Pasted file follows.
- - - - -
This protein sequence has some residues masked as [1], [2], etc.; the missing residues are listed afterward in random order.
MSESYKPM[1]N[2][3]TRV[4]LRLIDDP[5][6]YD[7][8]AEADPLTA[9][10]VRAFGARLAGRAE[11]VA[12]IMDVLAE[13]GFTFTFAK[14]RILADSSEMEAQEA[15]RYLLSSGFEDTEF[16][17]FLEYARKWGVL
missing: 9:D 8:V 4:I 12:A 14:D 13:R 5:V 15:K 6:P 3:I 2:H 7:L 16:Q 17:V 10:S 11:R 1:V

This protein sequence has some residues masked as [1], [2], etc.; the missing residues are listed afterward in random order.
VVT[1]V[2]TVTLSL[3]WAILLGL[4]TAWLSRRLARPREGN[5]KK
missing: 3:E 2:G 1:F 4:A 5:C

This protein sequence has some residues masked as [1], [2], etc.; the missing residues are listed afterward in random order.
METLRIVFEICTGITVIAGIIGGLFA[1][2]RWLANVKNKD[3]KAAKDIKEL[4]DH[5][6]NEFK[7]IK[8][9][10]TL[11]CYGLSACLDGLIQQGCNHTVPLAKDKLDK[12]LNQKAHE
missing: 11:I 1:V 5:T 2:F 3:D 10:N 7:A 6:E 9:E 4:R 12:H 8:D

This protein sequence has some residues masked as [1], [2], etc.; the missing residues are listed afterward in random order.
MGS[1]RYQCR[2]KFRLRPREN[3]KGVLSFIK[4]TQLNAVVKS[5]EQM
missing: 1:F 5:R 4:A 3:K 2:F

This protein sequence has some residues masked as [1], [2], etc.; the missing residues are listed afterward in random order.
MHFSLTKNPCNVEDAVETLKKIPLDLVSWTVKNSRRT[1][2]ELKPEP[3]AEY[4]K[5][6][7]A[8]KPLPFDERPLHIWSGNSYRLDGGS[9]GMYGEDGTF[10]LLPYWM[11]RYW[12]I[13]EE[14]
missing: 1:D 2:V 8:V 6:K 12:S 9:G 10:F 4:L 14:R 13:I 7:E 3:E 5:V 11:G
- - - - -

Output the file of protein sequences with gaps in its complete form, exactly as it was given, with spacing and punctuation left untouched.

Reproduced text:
This protein sequence has some residues masked as [1], [2], etc.; the missing residues are listed afterward in random order.
MSESYKPM[1]N[2][3]TRV[4]LRLIDDP[5][6]YD[7][8]AEADPLTA[9][10]VRAFGARLAGRAE[11]VA[12]IMDVLAE[13]GFTFTFAK[14]RILADSSEMEAQEA[15]RYLLSSGFEDTEF[16][17]FLEYARKWGVL
missing: 9:D 8:V 4:I 12:A 14:D 13:R 5:V 15:K 6:P 3:I 2:H 7:L 16:Q 17:V 10:S 11:R 1:V

This protein sequence has some residues masked as [1], [2], etc.; the missing residues are listed afterward in random order.
VVT[1]V[2]TVTLSL[3]WAILLGL[4]TAWLSRRLARPREGN[5]KK
missing: 3:E 2:G 1:F 4:A 5:C

This protein sequence has some residues masked as [1], [2], etc.; the missing residues are listed afterward in random order.
METLRIVFEICTGITVIAGIIGGLFA[1][2]RWLANVKNKD[3]KAAKDIKEL[4]DH[5][6]NEFK[7]IK[8][9][10]TL[11]CYGLSACLDGLIQQGCNHTVPLAKDKLDK[12]LNQKAHE
missing: 11:I 1:V 5:T 2:F 3:D 10:N 7:A 6:E 9:E 4:R 12:H 8:D

This protein sequence has some residues masked as [1], [2], etc.; the missing residues are listed afterward in random order.
MGS[1]RYQCR[2]KFRLRPREN[3]KGVLSFIK[4]TQLNAVVKS[5]EQM
missing: 1:F 5:R 4:A 3:K 2:F

This protein sequence has some residues masked as [1], [2], etc.; the missing residues are listed afterward in random order.
MHFSLTKNPCNVEDAVETLKKIPLDLVSWTVKNSRRT[1][2]ELKPEP[3]AEY[4]K[5][6][7]A[8]KPLPFDERPLHIWSGNSYRLDGGS[9]GMYGEDGTF[10]LLPYWM[11]RYW[12]I[13]EE[14]
missing: 1:D 2:V 8:V 6:K 12:S 9:G 10:F 4:L 14:R 13:I 7:E 3:E 5:V 11:G